By AOPA Communications staff
Just days after AOPA President Phil Boyer’s open letter to members appeared in the May issue of AOPA Pilot seeking any and all ideas to halt the decline in the pilot population, members responded in droves.
The magazine, which reached many members’ homes on April 14, featured an appeal from Boyer to “take five minutes and tell me what you’d do” to arrest the decline through a short online survey. By Wednesday evening, the association had already received more than 600 pages of high-quality opinions and ideas.
“It is exciting to see members so actively engaged in this critical issue,” said Boyer. “People are responding to the survey with a wealth of ideas and viewpoints, and they’re not holding back.
“And while I am truly thrilled by this initial response, I’m am not surprised. Our members have always been the best at giving us their opinions and support. My hope is that members will keep the information and ideas coming. The more information we have, the better we can tackle this problem that threatens the very heart of aviation.”
Members from across the country are making their opinions heard. Commenting on why people don’t fly, one member from California expressed a hopeful tone stating, “My life motto has been ‘In life we regret the things we don’t do, not the things we have done.’”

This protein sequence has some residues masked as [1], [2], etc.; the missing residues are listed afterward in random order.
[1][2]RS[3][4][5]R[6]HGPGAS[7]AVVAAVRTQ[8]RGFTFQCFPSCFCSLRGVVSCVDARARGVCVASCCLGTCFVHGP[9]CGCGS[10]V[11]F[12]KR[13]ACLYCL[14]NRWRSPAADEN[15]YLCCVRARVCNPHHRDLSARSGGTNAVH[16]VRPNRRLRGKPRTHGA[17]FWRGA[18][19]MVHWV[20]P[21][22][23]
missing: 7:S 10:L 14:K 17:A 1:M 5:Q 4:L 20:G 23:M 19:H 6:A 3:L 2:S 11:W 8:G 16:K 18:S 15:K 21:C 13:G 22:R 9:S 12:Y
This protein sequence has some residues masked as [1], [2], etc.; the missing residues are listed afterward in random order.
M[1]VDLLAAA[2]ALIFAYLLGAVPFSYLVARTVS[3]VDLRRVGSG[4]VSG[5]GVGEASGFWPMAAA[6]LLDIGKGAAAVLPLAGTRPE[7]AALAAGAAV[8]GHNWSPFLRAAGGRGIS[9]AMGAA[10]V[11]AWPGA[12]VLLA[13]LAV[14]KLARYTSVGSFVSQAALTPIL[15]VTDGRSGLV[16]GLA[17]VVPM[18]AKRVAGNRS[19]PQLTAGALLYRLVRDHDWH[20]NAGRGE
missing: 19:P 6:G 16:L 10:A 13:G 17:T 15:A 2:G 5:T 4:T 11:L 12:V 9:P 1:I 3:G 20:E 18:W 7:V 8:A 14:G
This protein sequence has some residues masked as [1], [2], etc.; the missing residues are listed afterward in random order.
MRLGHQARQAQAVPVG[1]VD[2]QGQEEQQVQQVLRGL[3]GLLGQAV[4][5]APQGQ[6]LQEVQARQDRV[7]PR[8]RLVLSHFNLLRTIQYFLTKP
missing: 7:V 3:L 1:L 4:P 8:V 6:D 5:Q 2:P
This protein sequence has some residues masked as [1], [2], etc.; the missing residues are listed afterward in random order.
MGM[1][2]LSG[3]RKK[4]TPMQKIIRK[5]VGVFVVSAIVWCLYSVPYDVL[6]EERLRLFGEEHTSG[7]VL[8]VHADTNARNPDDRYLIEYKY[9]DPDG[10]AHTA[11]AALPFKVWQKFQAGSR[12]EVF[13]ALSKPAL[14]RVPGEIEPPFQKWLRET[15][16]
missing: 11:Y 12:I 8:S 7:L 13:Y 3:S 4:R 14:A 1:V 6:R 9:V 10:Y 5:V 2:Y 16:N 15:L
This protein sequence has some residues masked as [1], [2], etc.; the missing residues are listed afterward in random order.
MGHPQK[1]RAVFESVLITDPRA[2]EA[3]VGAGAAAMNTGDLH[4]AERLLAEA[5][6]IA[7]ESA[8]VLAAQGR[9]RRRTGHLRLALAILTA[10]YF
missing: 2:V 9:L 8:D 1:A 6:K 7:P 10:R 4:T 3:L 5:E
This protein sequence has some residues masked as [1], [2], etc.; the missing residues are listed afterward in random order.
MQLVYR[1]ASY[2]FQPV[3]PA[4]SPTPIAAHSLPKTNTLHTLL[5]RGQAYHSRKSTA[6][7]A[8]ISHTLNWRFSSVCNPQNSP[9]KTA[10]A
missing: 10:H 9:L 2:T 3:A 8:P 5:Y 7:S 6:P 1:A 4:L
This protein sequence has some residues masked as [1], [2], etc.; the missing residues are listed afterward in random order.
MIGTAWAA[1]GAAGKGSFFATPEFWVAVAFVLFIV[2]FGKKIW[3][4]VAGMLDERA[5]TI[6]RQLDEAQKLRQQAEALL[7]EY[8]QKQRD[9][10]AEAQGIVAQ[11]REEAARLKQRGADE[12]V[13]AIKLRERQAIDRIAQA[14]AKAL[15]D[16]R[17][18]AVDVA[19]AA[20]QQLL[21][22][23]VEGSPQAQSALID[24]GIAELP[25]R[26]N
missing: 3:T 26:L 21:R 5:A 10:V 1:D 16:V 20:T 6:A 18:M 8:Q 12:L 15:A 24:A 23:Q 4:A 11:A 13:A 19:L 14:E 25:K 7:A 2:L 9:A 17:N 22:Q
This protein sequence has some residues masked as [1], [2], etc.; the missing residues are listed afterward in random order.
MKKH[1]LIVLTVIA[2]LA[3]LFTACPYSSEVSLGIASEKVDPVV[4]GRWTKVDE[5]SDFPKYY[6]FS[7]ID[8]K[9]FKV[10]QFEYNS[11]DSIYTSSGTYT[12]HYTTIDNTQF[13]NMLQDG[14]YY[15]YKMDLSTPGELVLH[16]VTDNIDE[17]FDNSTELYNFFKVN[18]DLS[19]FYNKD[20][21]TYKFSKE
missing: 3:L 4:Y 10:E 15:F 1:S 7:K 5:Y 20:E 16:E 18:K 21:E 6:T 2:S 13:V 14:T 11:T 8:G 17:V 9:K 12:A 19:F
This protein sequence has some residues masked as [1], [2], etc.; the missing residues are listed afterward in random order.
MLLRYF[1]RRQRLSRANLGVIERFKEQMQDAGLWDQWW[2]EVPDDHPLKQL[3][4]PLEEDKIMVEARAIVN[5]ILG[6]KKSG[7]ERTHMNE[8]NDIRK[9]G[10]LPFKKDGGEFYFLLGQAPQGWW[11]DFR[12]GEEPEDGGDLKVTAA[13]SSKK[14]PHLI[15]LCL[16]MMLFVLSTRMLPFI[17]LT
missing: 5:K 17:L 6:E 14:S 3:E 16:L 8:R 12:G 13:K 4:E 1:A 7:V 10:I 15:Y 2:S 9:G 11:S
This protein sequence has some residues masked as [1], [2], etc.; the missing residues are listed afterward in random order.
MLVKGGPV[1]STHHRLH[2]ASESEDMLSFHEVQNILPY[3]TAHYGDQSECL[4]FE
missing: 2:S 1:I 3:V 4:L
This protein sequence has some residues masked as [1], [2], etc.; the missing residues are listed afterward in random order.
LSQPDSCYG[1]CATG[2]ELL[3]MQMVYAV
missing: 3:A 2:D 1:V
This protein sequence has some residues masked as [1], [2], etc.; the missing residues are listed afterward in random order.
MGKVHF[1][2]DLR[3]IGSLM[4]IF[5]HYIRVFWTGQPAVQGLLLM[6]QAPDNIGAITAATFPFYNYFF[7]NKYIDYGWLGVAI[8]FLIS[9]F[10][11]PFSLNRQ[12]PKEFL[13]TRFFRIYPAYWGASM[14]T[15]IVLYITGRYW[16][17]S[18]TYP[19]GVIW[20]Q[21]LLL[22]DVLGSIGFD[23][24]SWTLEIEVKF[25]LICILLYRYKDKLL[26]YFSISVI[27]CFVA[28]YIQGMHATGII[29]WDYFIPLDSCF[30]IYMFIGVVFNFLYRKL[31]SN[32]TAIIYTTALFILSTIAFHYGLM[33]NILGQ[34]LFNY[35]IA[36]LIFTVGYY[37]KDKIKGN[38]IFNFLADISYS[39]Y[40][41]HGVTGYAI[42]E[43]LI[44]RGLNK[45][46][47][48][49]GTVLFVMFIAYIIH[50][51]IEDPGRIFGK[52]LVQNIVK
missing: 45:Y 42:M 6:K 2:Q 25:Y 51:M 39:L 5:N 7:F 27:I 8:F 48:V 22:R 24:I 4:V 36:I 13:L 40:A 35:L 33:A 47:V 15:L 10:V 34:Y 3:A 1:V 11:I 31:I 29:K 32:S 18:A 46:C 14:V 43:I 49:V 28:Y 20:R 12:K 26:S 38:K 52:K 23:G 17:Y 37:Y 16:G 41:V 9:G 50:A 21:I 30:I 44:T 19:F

However, another from Connecticut lamented, “People today are watchers, not doers.”
Others spoke to the benefits of learning to fly: “[It] is a challenge that is a worthwhile endeavor...like climbing a mountain,” said a member from Colorado.
Other ideas have included an AOPA first flight program, AOPA Days at local airports nationwide, and even an aviation-related reality TV show.
“We are getting some fantastic insights into the problem and some really great possible solutions,” said Karen Gebhart, AOPA executive vice president of communications, who is heading the research effort. “Reading the verbatims, I cannot help but get excited that we’re on the right track. We kept the questions very opened-ended to elicit great ideas—this isn’t like picking off a menu—and I think we’ve achieved that.
“We’re going to keep the survey up for at least 30 days, so keep the ideas coming. Together, we can find the answer!”
April 17, 2008